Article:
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Houseplants need bright, indirect light and light watering

The weather is warmer, the days are longer, and thoughts turn to all the plants in the front or backyard that need care and attention after the long winter. But depending on your green thumb, maybe those thoughts should turn to indoor houseplants.

Start with the letter A (aluminum plant) and go all the way to Z (zebra plant) and discover that there is a least one houseplant for every letter of the alphabet. Which one is best for your home may depend on the capability of your green thumb. No green thumb? Think snake plant, a succulent plant that tolerates neglect, withstands low light and is nearly indestructible.

Brandi Eide, botanical garden supervisor at Springs Preserve, knows the difference between indoor and outdoor plants.

“Indoor plants are generally in containers so their root systems are restricted,” she said. “Container plants often need to be repotted into a larger container and when you do this, be sure to add fresh soil which supplies nutrients.

“Most indoor plants are not finicky, but do need bright, indirect light and need to be kept moist but not soggy. Now when I say a bright location, I don’t mean the plant has to face south or west since intense sunlight can actually burn them.”

According to Eide, there are some indoor plants that are better suited for Las Vegas.

“Many plants are well-suited to live indoors in our dry, yet temperature-conditioned climate,” she said. “Common houseplants are tolerant of lower humidity, as long as they’re kept watered.

“However, a few that are far more challenging to keep alive are some palms, most ferns, mosses and carnivorous plants. They require a decent amount of humidity to keep them looking good. Humidity domes or other tricks, like using a tray of pebbles filled with water under or around these plants, can sometimes help. Some plants don’t respond well to drastic temperature shifts or drafty conditions, but with adequate light, proper moisture levels and managing soil/fertilization needs, most plants can be grown nearly anywhere.”

Some of the more popular houseplants are succulents. They are water-retaining plants that adapt to harsh dry environments, are easy to care for and available in a variety of shapes, colors, and sizes.

“If you’re growing succulents indoors, most require more light and far less water than leafy houseplants,” Eide said. “Too little light can cause them to stretch out and lose their lovely forms. Too much water can rot them. It’s better to err on the side of too dry than too wet when growing succulents.”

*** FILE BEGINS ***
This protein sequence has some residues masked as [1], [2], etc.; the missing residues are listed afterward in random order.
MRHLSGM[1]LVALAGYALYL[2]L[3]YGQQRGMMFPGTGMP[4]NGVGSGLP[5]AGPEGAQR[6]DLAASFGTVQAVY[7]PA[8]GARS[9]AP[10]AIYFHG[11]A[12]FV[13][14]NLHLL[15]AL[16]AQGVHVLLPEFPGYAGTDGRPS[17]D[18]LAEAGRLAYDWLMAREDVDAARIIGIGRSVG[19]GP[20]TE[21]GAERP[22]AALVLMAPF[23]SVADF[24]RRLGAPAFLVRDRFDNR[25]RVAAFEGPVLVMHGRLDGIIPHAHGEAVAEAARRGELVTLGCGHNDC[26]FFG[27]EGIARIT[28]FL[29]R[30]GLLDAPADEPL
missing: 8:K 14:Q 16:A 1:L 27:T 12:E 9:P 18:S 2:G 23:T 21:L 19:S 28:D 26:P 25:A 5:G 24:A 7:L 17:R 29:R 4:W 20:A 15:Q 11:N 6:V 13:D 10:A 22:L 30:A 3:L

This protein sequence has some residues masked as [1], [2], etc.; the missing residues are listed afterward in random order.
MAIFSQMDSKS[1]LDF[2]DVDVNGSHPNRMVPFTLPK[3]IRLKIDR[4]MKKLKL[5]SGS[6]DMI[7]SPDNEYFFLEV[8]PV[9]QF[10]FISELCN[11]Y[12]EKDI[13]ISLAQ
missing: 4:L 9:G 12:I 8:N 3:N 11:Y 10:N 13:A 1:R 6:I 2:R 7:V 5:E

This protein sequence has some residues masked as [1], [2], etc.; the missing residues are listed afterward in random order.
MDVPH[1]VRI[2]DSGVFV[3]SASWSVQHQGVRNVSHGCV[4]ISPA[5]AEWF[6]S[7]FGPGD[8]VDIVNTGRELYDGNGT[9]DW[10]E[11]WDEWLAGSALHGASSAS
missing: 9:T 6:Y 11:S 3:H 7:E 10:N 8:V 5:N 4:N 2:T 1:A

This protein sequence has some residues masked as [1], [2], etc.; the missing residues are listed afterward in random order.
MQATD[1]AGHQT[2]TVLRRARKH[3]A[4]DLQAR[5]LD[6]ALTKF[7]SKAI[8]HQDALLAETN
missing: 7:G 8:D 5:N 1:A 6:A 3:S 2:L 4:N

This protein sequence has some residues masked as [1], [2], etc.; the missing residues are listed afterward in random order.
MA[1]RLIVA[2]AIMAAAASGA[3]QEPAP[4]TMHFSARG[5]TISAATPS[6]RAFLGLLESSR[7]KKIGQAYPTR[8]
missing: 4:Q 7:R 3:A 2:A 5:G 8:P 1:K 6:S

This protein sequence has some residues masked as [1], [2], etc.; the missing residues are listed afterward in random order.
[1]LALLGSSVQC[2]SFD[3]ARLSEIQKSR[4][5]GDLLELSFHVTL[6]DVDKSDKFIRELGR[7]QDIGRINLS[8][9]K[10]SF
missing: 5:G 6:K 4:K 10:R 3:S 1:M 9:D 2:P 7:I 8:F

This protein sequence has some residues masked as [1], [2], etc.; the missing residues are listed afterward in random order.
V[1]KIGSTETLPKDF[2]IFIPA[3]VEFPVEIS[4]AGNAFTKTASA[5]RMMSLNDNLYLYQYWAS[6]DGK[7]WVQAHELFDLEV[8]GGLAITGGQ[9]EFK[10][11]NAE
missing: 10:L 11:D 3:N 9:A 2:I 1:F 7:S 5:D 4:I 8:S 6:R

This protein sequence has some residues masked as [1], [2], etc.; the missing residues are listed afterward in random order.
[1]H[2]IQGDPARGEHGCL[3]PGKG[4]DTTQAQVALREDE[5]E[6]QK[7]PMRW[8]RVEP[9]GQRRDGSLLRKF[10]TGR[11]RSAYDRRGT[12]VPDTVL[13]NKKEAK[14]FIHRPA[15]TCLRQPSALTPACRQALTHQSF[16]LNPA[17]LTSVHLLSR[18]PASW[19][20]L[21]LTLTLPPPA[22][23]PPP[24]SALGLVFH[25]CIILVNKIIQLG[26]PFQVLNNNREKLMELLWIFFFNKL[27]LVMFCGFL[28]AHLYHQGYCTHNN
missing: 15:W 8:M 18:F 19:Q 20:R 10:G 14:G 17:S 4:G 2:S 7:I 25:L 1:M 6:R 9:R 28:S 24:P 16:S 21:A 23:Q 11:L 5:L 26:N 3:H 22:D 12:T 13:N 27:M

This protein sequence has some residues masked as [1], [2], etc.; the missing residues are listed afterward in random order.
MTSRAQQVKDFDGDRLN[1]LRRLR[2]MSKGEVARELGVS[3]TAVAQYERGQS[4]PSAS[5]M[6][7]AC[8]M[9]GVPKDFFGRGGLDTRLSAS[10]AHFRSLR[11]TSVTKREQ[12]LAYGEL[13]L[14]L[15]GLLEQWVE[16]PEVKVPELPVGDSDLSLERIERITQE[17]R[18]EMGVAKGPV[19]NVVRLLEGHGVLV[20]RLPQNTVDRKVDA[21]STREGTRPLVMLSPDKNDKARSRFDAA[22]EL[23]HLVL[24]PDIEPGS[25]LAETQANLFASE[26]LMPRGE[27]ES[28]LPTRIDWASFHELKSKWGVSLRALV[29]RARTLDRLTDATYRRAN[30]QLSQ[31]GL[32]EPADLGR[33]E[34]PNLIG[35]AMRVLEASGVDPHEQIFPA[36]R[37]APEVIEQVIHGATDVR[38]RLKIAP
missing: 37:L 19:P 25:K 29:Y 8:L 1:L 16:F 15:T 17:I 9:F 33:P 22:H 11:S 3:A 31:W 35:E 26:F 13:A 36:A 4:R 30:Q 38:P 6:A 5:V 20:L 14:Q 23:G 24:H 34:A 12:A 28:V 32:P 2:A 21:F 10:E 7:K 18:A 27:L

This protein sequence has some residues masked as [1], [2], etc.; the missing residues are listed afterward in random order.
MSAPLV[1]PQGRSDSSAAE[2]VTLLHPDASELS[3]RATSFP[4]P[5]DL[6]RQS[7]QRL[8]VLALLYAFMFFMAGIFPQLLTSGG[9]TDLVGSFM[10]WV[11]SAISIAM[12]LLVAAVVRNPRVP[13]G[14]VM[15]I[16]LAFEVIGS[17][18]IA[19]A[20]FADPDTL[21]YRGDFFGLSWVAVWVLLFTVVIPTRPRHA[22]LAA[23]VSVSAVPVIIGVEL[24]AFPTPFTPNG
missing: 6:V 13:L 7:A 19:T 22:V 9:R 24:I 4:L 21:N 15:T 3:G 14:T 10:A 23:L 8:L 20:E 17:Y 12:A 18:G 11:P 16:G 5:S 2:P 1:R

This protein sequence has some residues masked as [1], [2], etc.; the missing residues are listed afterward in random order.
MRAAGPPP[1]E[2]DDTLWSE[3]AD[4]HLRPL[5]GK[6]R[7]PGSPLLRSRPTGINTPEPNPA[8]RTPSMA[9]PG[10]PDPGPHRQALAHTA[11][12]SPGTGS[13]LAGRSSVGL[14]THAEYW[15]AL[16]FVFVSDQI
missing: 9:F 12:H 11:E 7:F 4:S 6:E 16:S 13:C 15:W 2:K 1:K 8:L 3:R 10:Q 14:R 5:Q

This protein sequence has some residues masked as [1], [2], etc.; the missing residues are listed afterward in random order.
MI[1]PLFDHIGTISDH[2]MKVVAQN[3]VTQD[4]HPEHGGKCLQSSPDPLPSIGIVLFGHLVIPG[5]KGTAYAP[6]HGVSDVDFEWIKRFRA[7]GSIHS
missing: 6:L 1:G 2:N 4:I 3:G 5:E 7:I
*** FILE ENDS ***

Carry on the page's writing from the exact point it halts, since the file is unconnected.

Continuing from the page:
Watering seems to be a major issue with both indoor and outdoor plants. While many leafy houseplants show signs of downturned leaves and a weeping look when in need of water, succulents develop a shriveled, desiccated look.

“Yellow, floppy leaves are often an indicator they’ve been receiving too much water,” Eide said. “Succulents don’t give a warning when overwatered; they’ll just turn to mush. It’s critical that any container has proper drainage. Many decorative pots have a solid base, so use a smaller pot inside these containers so they can be removed during watering. This allows water to run through the soil.”

Eide warns that Southern Nevada water has a high salt content, as do synthetic fertilizers.

“It’s easy to have salt buildup if plants are not routinely being flushed through when watered,” she said. “It’s difficult to determine adequate watering in pots when there is no drainage. Excess water will remain in the bottom causing soggy conditions, root rot, smelly conditions and a failing plant.”

There is a common myth that adding a layer of rock or gravel to the bottom layer of a container will improve drainage. It won’t. Instead, it just decreases the amount of space the roots can grow by reducing the volume of soil. Eide suggests covering the pot’s drainage holes with a napkin, tissue or single layer of newspaper to keep the soil from spilling from the base until it settles.

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